I commend the hon. Lady for trying to get a referendum into questions about the job retention scheme. While we are all fighting this pandemic and trying to secure and support people’s jobs, it beggars belief that the SNP carries on talking about independence referendums and about separation. I find it really quite disappointing. The answer to her question is that it was mentioned many times in the White Paper that the SNP Government produced in advance of that referendum. The words “once in a generation” were mentioned on a number of pages.

I thank the Minister for confirming that there is no legal basis for his assertion on the timing of a future referendum. Given that it was also agreed cross-party that nothing in the Smith commission prevents Scotland from becoming an independent country in the future, can he tell us whose decision is it whether Scotland has another referendum?

Order. The question must have some relevance. The first question got through, but you were trying to push your luck the second time. We cannot do that. The question must be relevant. Sorry about that. We had better move on.

The extension of the furlough scheme demonstrated again how the UK Government continue to support jobs in all four nations of the United Kingdom, and we need that support and joint working to continue following the positive news about a potential covid-19 vaccine. Will the Secretary of State outline the work done between the Scottish Government and the UK Government to ensure that there is a seamless roll-out of this vaccine that has given us so much hope here in Scotland and across the UK?

We have invested more than £230 million in manufacturing any successful vaccine. The vaccines have been procured and paid for by the UK Government on behalf of everyone in the United Kingdom. Doses will be distributed fairly and across all parts of the United Kingdom according to population share.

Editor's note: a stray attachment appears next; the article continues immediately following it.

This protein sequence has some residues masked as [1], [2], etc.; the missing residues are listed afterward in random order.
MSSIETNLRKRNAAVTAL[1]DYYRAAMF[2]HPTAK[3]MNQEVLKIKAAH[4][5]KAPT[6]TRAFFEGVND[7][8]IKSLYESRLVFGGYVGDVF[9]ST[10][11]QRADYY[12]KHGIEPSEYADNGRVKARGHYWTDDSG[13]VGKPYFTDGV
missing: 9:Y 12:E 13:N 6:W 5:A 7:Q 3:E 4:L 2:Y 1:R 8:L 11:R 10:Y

A business operator in my constituency contacted me four days before furlough was supposed to end. He operates two bars in my constituency. As a responsible employer, he had kept on his 44 staff and taken on the debt from bounce back loans, but he was absolutely at the end of his tether with this Government and their last-minute decisions. Will the Secretary of State apologise to that business operator in my constituency for the severe stress that the Government’s dithering has caused him and for the distress that it has caused his employees, as well as to the many people who could not keep on their staff or who lost their jobs due to this Government’s incompetence?

The hon. Lady will recognise that this is a dynamic and unprecedented situation, and we have to take decisions as we see what is in front of us. The employers of those who lost their jobs after 23 September, but were in employment and furlough up until 23 September, are allowed to bring those employees back and put them on furlough.